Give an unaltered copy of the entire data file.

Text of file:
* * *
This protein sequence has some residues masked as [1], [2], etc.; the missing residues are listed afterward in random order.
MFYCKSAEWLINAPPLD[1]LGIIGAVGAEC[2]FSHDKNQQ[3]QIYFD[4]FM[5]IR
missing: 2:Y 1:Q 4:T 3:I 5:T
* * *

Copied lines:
This protein sequence has some residues masked as [1], [2], etc.; the missing residues are listed afterward in random order.
MFYCKSAEWLINAPPLD[1]LGIIGAVGAEC[2]FSHDKNQQ[3]QIYFD[4]FM[5]IR
missing: 2:Y 1:Q 4:T 3:I 5:T